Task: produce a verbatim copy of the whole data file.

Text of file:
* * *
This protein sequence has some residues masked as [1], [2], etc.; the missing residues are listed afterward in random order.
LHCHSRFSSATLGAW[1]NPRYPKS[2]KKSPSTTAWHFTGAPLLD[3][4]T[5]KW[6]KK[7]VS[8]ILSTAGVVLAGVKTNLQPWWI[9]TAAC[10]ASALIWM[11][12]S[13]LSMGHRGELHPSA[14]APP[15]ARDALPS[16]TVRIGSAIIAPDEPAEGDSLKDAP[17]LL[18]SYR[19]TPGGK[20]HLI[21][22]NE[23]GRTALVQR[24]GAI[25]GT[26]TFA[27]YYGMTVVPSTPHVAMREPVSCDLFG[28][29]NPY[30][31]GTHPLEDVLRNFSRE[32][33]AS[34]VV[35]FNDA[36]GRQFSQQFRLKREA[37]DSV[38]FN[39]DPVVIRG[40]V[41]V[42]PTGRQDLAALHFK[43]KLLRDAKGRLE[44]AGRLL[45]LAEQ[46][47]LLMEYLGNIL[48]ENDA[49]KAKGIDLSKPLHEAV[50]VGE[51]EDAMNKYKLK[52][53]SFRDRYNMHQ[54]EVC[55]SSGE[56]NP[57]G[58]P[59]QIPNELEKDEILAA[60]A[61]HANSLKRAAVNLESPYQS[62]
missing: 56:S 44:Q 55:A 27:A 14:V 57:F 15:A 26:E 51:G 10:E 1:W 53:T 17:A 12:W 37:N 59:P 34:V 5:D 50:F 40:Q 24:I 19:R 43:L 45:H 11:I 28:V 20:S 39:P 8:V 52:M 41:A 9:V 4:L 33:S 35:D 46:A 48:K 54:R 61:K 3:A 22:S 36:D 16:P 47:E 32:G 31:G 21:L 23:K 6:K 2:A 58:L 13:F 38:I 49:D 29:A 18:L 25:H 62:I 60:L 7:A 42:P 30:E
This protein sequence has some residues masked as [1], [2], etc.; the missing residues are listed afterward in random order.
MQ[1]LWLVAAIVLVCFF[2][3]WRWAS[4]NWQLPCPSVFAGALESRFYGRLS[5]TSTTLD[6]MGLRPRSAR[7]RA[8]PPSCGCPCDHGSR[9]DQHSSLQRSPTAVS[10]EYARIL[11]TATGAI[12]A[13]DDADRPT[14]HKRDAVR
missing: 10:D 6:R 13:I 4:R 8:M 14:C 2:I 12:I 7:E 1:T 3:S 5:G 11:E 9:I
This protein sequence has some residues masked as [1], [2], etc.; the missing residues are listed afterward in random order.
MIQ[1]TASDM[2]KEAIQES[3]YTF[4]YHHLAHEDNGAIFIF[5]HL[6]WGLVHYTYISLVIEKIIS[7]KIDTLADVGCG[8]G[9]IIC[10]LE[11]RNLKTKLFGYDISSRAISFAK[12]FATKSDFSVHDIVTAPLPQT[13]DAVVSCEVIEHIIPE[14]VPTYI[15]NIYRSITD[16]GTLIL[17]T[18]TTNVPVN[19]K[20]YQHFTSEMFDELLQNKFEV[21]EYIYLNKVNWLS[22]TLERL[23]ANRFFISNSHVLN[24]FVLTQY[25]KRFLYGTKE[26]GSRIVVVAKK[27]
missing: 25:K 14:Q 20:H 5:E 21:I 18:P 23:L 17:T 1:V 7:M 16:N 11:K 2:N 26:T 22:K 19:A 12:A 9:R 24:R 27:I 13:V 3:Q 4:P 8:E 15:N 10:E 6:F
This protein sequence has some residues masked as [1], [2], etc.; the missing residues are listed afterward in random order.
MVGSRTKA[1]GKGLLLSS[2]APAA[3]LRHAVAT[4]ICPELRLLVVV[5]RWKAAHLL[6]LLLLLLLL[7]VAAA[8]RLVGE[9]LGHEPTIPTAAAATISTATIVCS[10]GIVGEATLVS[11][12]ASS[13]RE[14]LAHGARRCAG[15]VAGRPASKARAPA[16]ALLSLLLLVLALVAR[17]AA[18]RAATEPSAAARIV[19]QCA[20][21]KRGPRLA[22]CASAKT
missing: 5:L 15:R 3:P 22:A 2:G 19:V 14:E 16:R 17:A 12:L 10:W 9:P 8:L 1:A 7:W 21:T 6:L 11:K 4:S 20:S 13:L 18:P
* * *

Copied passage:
This protein sequence has some residues masked as [1], [2], etc.; the missing residues are listed afterward in random order.
LHCHSRFSSATLGAW[1]NPRYPKS[2]KKSPSTTAWHFTGAPLLD[3][4]T[5]KW[6]KK[7]VS[8]ILSTAGVVLAGVKTNLQPWWI[9]TAAC[10]ASALIWM[11][12]S[13]LSMGHRGELHPSA[14]APP[15]ARDALPS[16]TVRIGSAIIAPDEPAEGDSLKDAP[17]LL[18]SYR[19]TPGGK[20]HLI[21][22]NE[23]GRTALVQR[24]GAI[25]GT[26]TFA[27]YYGMTVVPSTPHVAMREPVSCDLFG[28][29]NPY[30][31]GTHPLEDVLRNFSRE[32][33]AS[34]VV[35]FNDA[36]GRQFSQQFRLKREA[37]DSV[38]FN[39]DPVVIRG[40]V[41]V[42]PTGRQDLAALHFK[43]KLLRDAKGRLE[44]AGRLL[45]LAEQ[46][47]LLMEYLGNIL[48]ENDA[49]KAKGIDLSKPLHEAV[50]VGE[51]EDAMNKYKLK[52][53]SFRDRYNMHQ[54]EVC[55]SSGE[56]NP[57]G[58]P[59]QIPNELEKDEILAA[60]A[61]HANSLKRAAVNLESPYQS[62]
missing: 56:S 44:Q 55:A 27:A 14:V 57:F 15:A 26:E 51:G 10:E 1:W 53:T 17:A 12:W 37:N 59:P 34:V 5:D 50:F 40:Q 24:I 19:R 43:L 45:H 11:I 28:V 20:S 39:P 8:V 52:M 41:A 9:V 4:L 33:S 35:D 46:A 48:K 54:R 61:K 3:A 22:S 36:D 16:P 47:E 32:G 31:G 21:L 23:K 6:K 2:A 58:L 13:F 38:I 49:D 29:A 18:L 25:H 62:I 60:L 7:A 42:P 30:E
This protein sequence has some residues masked as [1], [2], etc.; the missing residues are listed afterward in random order.
MQ[1]LWLVAAIVLVCFF[2][3]WRWAS[4]NWQLPCPSVFAGALESRFYGRLS[5]TSTTLD[6]MGLRPRSAR[7]RA[8]PPSCGCPCDHGSR[9]DQHSSLQRSPTAVS[10]EYARIL[11]TATGAI[12]A[13]DDADRPT[14]HKRDAVR
missing: 10:D 6:R 13:I 4:R 8:M 14:C 2:I 12:I 7:E 1:T 3:S 5:G 11:E 9:I
This protein sequence has some residues masked as [1], [2], etc.; the missing residues are listed afterward in random order.
MIQ[1]TASDM[2]KEAIQES[3]YTF[4]YHHLAHEDNGAIFIF[5]HL[6]WGLVHYTYISLVIEKIIS[7]KIDTLADVGCG[8]G[9]IIC[10]LE[11]RNLKTKLFGYDISSRAISFAK[12]FATKSDFSVHDIVTAPLPQT[13]DAVVSCEVIEHIIPE[14]VPTYI[15]NIYRSITD[16]GTLIL[17]T[18]TTNVPVN[19]K[20]YQHFTSEMFDELLQNKFEV[21]EYIYLNKVNWLS[22]TLERL[23]ANRFFISNSHVLN[24]FVLTQY[25]KRFLYGTKE[26]GSRIVVVAKK[27]
missing: 25:K 14:Q 20:H 5:E 21:I 18:P 23:L 17:T 1:V 7:M 16:N 11:K 2:N 26:T 22:K 19:A 12:A 9:R 24:R 27:I 13:V 3:Q 4:P 8:E 15:N 10:E 6:F
This protein sequence has some residues masked as [1], [2], etc.; the missing residues are listed afterward in random order.
MVGSRTKA[1]GKGLLLSS[2]APAA[3]LRHAVAT[4]ICPELRLLVVV[5]RWKAAHLL[6]LLLLLLLL[7]VAAA[8]RLVGE[9]LGHEPTIPTAAAATISTATIVCS[10]GIVGEATLVS[11][12]ASS[13]RE[14]LAHGARRCAG[15]VAGRPASKARAPA[16]ALLSLLLLVLALVAR[17]AA[18]RAATEPSAAARIV[19]QCA[20][21]KRGPRLA[22]CASAKT
missing: 5:L 15:R 3:P 22:A 2:G 19:V 14:E 16:R 17:A 12:L 10:W 9:P 8:L 1:A 7:W 21:T 6:L 11:K 4:S 20:S 13:L 18:P